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When designing a bathroom to suit your mobility needs, the position of your walk-in shower or walk-in bath is usually a very simple decision. The position of support fittings – such as where to put grab rails in relation to a bath or shower seat – often requires a little more thought. Suitable positioning of these fixtures is important to ensure that they provide adequate support to perform specific tasks.

Taking a bit of time to get this right could save you a great deal of discomfort and avoid unnecessary strains or injuries. As a starting point it’s useful to contemplate your daily bathing routine and what specific tasks you need your bathing aids to perform within that routine.

Different types of grab rail

Horizontal rails are very useful when pushing up from a sitting position and provide support when lowering, so they are often positioned near to seats. Vertical rails can provide assistance when pulling up into a standing position. Inclined rails, fixed at a slight angle to the horizontal, are often suitable if you have weak or painful arms or wrists – the angle can support your forearm on the rail whilst pushing up and in doing this your body weight is spread over a larger area. Angled rails – placed at an angle of 45° rising away from the user – are ideal if you need a steadying support, perhaps in the process of standing up. It means that you can can keep your wrist in a neutral position and not have to lean too far forward to grip the nearest end of the rail due to its lower position. Once you’ve achieved a standing position, your hand can travel up the rail to maintain the support.

Rail positions for baths

A horizontal grab rail, fixed on the wall approximately 10cm above the bath rim, can provide valuable assistance when standing up in the bath. You can hold the rail with one hand and use the other to push against the outer rim of the walk-in bath. In many cases the ideal starting point for the rail is approximately 20cm from the tap end of the bath. Alternatively the rail can be fixed at an angle (rising upwards towards the head end of the bath) to provide an inclined support. If you often stand in a bath to take a shower it could be useful to fix a vertical rail on the wall, around 60cm from the tap end of the bath. The lower end of the rail should be fixed approximately 20cm above the bath rim. If the head end of the bath rests against a wall and there are no obstructions (e.g. a sink) on this wall then a vertical rail could be installed at a comfortable height to support you when stepping in and out of the bath.

Rail positions for showers

A vertical rail at the entrance to the shower enclosure can be useful for support when stepping in and out of the cubicle. It should be positioned at a height that you can comfortably reach, whether you’re stood inside or outside of the enclosure. Horizontal rails fixed either side of a shower seat can help to prevent you sliding off a seat. In many cases a rail is ideally fixed to the wall at the side of the shower seat, approximately 20cm above the seat’s height to assist standing. If you’re a wheelchair user, holding onto this rail can give you secure support when transferring to the shower seat. In certain shower cubicles you may be able to get additional support by fixing a horizontal rail on the wall opposite the shower seat, positioned at an approximate height of 1m above the floor (providing it can be easily reached from the seat). If you would prefer a vertical rail here, the lowest end should be fixed at around 80cm above the floor. Bear in mind that, in order to provide adequate support, the distance between the rail and the front of your shower seat should be less than 55cm.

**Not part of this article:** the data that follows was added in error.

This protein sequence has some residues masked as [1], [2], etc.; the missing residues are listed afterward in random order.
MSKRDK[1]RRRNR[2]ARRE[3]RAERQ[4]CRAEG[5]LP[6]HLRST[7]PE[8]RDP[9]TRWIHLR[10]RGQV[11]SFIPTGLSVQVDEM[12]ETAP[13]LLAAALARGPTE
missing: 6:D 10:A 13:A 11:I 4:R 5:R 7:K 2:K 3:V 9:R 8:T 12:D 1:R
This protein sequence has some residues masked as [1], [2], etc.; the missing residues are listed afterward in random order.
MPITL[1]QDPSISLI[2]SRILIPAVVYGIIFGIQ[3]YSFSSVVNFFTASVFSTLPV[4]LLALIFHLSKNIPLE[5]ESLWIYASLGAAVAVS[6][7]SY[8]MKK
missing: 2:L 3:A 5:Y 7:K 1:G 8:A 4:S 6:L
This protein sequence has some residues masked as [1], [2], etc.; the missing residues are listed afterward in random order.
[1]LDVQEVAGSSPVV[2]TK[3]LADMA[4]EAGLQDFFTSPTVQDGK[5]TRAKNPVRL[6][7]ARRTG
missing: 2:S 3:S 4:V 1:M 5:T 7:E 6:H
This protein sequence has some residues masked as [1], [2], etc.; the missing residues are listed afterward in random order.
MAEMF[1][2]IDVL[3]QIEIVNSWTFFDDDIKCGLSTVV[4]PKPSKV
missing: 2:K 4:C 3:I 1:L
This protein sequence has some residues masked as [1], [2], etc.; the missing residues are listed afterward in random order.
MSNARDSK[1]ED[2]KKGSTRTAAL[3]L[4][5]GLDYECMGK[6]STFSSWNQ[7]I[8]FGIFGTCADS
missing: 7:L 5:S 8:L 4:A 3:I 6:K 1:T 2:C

Always consider your personal needs

The above descriptions are meant to provide basic guidelines. They are based on building regulations and generic recommendations when the user is unknown, but it is worth remembering that everyone is unique and you should consider your personal needs, and individual factors like your height, when deciding the precise position of your support fittings. Ultimately, it’s about what works for your specific measurements, your routine and your home environment. The friendly team at Mobility Plus can give you advice on support fitting positions as part of our no-obligation consultation. Our care advisors will take time in talking through your personal requirements so you can make an informed choice on the best solution for you. Our service includes a free design plan of how your bathroom could look, including the potential position of grab rails and shower seats. Contact Mobility Plus today and we’ll get to grips with your grab rail needs!

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